The Kings Candlesticks - Family Trees
David HUTCHINS [27534]
(Cir 1811-1859)
Sarah PAGE [27537]
(-1900)

Sir David Ernest HUTCHINS [27535]
(1850-1920)

 

Family Links

Spouses/Children:
Violet Beatrice WALKER [27536]

Sir David Ernest HUTCHINS [27535]

  • Born: 22 Sep 1850, Shoreditch LND
  • Christened: 26 Oct 1850, Christ Church Streatham Hill LND
  • Marriage: Violet Beatrice WALKER [27536] on 15 Jan 1891 in St Mary Bathwick SOM
  • Died: 11 Nov 1920, Karori Wellington NZ aged 70
  • Buried: Karori Cemetery Wellington
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bullet  General Notes:


David Ernest Hutchins
Registration Year: 1850
Registration Quarter: Jul-Aug-Sep
Registration district: Shoreditch
London
Volume: 2
Page: 4035

David Ernest Hutchins
Record Type: Baptism
Baptism Date: 26 Oct 1850
Baptism Place: Streatham Hill Christ Church, Lambeth, England
Father: David Hutchins
Mother: Sarah Hutchins
Register Type: Parish Registers

HUTCHINS-WALKER-On January 15, at St. Mary, Bathwick, Bath, by the Rev.Arthur Hutchins, assisted by the Rev. G. Tugwell, Violet Beatrice, youngest daughter of F. J. Walker, of The Priory, Bathwick, Bath, to David Ernest Hutchins, of Knysna, Cape Colony.

David Ernest Hutchins
Age: 40
Birth Year: abt 1851
Marriage or Bann Date: 15 Jan 1891
Marriage Place: Bathwick St Mary, Somerset, England
Parish as it Appears: Bathwick
Father: David Hutchins gentleman.
Spouse: Violet Beatrice Walker

Marriage
David Ernest Hutchins
Registration Year: 1891
Registration Quarter: Jan-Feb-Mar
Registration district: Bathwick Somerset
Volume: 5c
Page: 939
Records on Page:
Name
David Ernest Hutchins
Violet Beatrice Walker

Sir David Ernest Hutchins FRGS 22 September 1850 - 11 November 1920
Hutchins was a British forestry expert who worked around the British Empire .
Educated at Blundell's School and the École nationale des eaux et forêts (National School of Water Resources and Forestry) at Nancy , France . He then joined the Imperial Forestry Service in India , in which he served for ten years, then served for another 23 years in the South African Forest Service , where he recommended that a Forest Service be started in the Transvaal and that certain Mexican pine species, such as Pinus patula , be cultivated. He finally served three years in the British East Africa Forest Service , from which he retired as Chief Conservator of Forests . In 1908 and 1909, he explored the forests around Mount Kenya .
After his retirement, he reported on the forests of Cyprus in 1909 for the Colonial Office , toured the forests of Australia in 1914-1915 for the government of Western Australia , and in 1916 toured the forests of New Zealand to compile a report for the Dominion government. He was knighted in the 1920 New Year Honours.[1]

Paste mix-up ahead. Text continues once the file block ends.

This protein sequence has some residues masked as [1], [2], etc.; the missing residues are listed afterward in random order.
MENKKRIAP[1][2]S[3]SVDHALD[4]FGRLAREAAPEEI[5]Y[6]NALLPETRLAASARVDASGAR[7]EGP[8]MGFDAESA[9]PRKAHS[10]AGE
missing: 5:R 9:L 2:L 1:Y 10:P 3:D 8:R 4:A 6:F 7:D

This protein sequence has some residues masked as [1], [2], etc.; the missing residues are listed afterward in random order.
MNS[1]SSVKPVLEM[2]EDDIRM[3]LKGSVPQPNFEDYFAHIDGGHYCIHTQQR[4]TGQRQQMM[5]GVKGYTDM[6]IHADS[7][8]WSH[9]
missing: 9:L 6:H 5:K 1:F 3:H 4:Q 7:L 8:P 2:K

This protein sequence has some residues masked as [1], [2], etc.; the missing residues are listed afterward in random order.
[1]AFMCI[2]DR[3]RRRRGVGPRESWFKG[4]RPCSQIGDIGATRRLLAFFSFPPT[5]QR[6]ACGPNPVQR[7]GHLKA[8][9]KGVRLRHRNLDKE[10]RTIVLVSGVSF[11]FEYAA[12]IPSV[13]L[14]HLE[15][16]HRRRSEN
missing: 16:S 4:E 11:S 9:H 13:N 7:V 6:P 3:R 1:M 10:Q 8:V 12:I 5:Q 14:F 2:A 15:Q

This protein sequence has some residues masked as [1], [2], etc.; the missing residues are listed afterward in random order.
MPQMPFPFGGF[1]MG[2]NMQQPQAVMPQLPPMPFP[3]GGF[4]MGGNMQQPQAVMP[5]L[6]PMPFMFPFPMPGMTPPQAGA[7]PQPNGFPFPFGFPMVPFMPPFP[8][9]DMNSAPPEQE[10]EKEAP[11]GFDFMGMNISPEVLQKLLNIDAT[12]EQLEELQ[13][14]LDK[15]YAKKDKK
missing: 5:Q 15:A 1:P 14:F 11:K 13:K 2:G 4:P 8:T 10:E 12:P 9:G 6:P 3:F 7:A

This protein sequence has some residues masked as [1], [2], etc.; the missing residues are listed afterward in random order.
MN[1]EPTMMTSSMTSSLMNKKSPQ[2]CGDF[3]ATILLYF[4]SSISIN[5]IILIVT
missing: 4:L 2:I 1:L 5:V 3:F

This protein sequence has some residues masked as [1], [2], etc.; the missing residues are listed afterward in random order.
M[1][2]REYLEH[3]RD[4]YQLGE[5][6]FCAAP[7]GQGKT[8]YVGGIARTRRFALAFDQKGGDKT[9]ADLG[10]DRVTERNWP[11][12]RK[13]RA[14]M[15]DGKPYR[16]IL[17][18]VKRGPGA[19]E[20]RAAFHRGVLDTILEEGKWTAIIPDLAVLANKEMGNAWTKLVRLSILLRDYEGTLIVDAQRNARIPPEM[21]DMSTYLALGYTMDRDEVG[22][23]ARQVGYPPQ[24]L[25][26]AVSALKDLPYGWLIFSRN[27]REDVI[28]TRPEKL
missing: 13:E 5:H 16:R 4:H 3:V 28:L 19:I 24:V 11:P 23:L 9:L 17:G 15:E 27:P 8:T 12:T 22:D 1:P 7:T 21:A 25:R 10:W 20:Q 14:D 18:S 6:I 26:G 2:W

Brachylaena hutchinsii , a species of African tree in the Asteraceae family, was named after him.
Wikipedia

See further:
<http://www.environmentandsociety.org/sites/default/files/key_docs/eh164_roch e.pdf

SIR D. E. HUTCHINS.
The death is announced by Reuter's Agency as having occurred in New Zealand of Sir David Ernest Hutchins, of Cobham, Kent, an authority on forestry, whose experience was gained in almost every quarter of the Empire. Born in 1850. Sir David Hutchins was educated at Blundell's and the School of Forests at Nancy. For 10 years he served in the Indian Forest Service, and afterwards for 23 years in that of South Africa, and for three in that of British East Africa, where he was Chief Conservator of Forests at the time of his retirement. He had made a special study of the extra-tropical forests of South Africa, and in 1908 and 1909 explored the forests round Mount Kenya. In the latter year he also visited Cyprus, and reported to the Colonial Office on its forestry. In 1914-15. he made a tour through the New Zealand forests for the Government of the Dominion. He was the author of many official reports and other works on forestry, a Fellow of the Royal Geographical Society, and a member of the British Association and the Authors Club. His knighthood was included in the last New Year Honours list. He married a daughter of Mr. Frederic J. Walker, of The Priory, Bathwick, Bath.

Sir David E. Hutchins
Birth Date: abt 1850
Death Age: 70
Death Date: 11 Nov 1920
Death Place: Karori, Wellington
Burial Place: Wellington, New Zealand
Cemetery: Karori.

Hutchins Sir David Ernest of Medo House Cobham Kent Knight died 11 November 1920 at Khandalla Wellington New Zealand Administration (with will) (limited) London 27 February 1923 to Alexander Frost Douglas solicitor the attorney of May Donowa.
Effects £1346 16s 10d
National Probate Calendar.

Obituary
Sir David Ernest Hutchins, 1850 -1920.